The goal of the Austin, Texas-based firm, which is 18 years old, is to transform business-software companies into profit machines. Behind its approach is Mr. Smith’s belief that certain aspects of the companies Vista buys are interchangeable.

“Software companies taste like chicken,” he said at a conference in New York a few years ago. “They’re selling different products, but 80% of what they do is pretty much the same.”

Derek Jones, managing director at longtime Vista investor Grosvenor Capital Management, says “their process is like a factory. A deal comes in and it gets compartmentalized, and they apply experts on each compartment. After it goes off the assembly line, the margins are higher.”

The article is largely about Vista’s founder and leader, Robert Smith. Yes, the one who said he would pay off all student debt for Morehouse College 2019 graduates.

Potential Impact on Market

Assuming that Vista follows this playbook, there will be significant changes to Schoology’s operations, and if successful the company will become more profitable. If those changes take investment, Vista has been known to put in near-term money (often debt) to get longer-term payoff. The real investment is in PowerSchool, but there are certainly signs that Schoology will be run as a separate entity, at least initially.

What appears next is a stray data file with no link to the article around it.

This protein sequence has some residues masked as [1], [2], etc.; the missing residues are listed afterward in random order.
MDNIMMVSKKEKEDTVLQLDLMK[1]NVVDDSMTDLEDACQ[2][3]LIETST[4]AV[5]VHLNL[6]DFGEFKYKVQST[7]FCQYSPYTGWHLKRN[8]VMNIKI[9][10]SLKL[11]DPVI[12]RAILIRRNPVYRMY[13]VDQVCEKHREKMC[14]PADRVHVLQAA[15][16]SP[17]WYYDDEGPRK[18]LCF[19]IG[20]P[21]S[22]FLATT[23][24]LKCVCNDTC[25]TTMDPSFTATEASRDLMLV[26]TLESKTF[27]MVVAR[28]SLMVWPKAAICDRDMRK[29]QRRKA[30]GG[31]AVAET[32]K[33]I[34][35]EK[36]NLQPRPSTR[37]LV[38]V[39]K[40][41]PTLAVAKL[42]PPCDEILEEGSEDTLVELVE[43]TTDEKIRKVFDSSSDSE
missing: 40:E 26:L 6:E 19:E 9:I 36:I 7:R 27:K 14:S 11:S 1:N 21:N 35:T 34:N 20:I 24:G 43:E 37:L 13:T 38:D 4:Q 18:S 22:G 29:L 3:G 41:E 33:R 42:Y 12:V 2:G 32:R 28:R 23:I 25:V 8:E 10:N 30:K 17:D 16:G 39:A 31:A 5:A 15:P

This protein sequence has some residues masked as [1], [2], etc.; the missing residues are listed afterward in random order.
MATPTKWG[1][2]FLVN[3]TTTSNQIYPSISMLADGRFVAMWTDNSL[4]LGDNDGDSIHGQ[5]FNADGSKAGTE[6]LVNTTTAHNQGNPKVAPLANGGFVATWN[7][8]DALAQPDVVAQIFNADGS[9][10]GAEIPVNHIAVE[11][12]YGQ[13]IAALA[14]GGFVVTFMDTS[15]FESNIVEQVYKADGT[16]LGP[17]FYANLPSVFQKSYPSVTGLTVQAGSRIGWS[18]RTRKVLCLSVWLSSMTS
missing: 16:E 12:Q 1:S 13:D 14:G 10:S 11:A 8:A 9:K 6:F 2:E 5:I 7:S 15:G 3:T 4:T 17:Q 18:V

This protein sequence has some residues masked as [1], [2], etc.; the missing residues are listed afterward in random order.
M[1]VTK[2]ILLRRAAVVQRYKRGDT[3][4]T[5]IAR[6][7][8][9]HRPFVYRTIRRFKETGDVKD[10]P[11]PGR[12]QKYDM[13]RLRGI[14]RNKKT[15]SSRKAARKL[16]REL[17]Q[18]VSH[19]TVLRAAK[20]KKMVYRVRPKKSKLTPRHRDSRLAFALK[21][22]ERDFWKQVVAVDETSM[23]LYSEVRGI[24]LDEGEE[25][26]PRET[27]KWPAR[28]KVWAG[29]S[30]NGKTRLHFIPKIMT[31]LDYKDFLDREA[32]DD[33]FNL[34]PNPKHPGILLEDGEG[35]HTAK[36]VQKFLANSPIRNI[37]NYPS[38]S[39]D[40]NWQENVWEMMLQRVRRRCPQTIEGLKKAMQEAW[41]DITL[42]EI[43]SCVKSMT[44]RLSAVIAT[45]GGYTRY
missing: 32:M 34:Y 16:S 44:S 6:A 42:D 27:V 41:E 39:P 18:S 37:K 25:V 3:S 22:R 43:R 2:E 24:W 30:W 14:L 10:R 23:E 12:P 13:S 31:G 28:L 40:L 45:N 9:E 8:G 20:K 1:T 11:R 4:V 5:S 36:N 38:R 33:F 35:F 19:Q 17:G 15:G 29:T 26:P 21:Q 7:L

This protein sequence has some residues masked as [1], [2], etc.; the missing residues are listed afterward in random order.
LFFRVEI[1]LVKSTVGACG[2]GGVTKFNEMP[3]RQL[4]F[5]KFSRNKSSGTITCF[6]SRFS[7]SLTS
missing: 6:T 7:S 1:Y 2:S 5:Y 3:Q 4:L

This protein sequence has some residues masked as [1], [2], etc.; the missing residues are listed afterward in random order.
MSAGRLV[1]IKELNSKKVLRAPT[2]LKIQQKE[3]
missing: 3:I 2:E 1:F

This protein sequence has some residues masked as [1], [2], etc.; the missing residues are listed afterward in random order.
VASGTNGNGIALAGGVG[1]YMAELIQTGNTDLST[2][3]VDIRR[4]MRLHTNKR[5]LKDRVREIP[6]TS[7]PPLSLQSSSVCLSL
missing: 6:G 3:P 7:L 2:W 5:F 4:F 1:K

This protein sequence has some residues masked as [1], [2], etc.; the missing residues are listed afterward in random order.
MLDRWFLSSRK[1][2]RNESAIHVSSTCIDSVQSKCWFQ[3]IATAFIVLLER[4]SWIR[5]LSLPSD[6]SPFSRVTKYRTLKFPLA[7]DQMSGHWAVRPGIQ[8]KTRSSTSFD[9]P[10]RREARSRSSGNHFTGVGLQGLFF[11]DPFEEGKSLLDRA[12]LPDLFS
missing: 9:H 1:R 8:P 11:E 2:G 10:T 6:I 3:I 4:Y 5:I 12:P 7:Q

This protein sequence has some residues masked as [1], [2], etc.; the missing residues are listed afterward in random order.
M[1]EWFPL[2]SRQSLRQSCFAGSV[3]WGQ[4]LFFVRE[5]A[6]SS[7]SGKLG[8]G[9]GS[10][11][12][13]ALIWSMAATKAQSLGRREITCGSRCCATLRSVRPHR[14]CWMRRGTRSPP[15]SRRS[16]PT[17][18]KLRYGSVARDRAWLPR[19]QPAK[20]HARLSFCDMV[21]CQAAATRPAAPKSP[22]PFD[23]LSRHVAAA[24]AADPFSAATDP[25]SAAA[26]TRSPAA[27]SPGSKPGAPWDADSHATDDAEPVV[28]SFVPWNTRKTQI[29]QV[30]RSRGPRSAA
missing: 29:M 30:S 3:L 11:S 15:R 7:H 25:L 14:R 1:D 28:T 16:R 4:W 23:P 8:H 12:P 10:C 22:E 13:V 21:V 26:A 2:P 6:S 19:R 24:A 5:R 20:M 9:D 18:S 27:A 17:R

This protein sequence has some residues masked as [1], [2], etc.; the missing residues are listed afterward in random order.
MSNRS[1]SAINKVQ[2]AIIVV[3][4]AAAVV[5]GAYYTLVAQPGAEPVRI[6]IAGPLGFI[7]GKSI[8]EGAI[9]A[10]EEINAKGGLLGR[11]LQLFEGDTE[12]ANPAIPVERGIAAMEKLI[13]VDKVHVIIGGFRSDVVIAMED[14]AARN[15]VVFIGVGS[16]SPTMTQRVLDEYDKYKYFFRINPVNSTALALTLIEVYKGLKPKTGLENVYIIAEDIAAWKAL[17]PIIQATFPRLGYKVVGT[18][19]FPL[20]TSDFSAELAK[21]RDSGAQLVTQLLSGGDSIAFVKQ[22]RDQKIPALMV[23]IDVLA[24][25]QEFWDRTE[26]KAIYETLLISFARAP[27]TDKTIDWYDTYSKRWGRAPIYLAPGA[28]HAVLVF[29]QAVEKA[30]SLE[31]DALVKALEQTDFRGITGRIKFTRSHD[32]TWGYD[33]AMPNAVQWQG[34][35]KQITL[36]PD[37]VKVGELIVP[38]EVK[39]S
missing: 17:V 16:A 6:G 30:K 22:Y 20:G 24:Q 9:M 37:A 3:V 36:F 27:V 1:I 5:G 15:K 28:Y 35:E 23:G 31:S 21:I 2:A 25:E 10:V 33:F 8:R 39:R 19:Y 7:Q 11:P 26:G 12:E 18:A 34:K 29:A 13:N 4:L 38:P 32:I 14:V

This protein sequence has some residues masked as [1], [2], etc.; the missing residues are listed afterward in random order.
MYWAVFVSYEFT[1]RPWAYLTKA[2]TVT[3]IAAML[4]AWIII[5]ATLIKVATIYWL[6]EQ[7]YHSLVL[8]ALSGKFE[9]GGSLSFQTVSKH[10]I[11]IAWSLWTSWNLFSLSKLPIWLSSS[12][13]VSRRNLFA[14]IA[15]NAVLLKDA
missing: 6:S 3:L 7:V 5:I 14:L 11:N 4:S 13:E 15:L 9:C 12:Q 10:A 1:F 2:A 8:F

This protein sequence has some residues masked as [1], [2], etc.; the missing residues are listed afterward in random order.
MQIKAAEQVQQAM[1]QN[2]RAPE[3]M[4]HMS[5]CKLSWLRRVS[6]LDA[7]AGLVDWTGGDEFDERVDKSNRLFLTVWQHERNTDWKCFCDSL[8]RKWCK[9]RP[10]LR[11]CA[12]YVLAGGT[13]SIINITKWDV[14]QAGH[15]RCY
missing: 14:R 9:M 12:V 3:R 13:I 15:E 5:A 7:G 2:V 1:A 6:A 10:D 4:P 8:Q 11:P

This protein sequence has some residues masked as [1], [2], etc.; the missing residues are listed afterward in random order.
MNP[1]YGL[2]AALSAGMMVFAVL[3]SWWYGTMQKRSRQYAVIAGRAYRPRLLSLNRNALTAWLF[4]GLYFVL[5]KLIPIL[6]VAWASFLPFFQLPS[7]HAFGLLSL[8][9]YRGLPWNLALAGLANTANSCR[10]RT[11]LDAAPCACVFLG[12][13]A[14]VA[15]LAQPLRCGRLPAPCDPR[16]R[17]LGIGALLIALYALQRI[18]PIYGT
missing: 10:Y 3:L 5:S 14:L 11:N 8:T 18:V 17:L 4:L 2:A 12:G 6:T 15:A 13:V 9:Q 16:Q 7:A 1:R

I can see both positive and negative effects for other LMS competitors such as Canvas and D2L (something makes me think that Google doesn’t spend too much time worrying about this type of move). On the positive side, corporate acquisitions tend to create pushback from academics, although this effect tends to be greater in higher ed than for K-12. But certainly Schoology’s competitor’s have new marketing messages to use. On the negative side, one of the top four K-12 LMS competitors is about to get a lot more financially sound and likely more aggressive. The acquisition makes sense, but that does not necessarily mean that it will succeed.

For now, the pending PowerSchool acquisition of Schoology is more evidence that corporate finances will have an outsized influence on the LMS market. This move could even accelerate other LMS companies to shore up finances. We’ll keep our watch on the market.

Update: Make sure to read this post from our partners at LISTedTECH, including a really cool graphic showing K-12 SIS & LMS shared usage data.

Reminder: If you’d like a deeper look at the data, check out our new K-12 LMS Market Analysis service.

Disclosure: Schoology, Canvas, and D2L are subscribers to our LMS Market Analysis service.

1 Disclosure: Schoology, Canvas, and D2L are subscribers to our LMS Market Analysis service.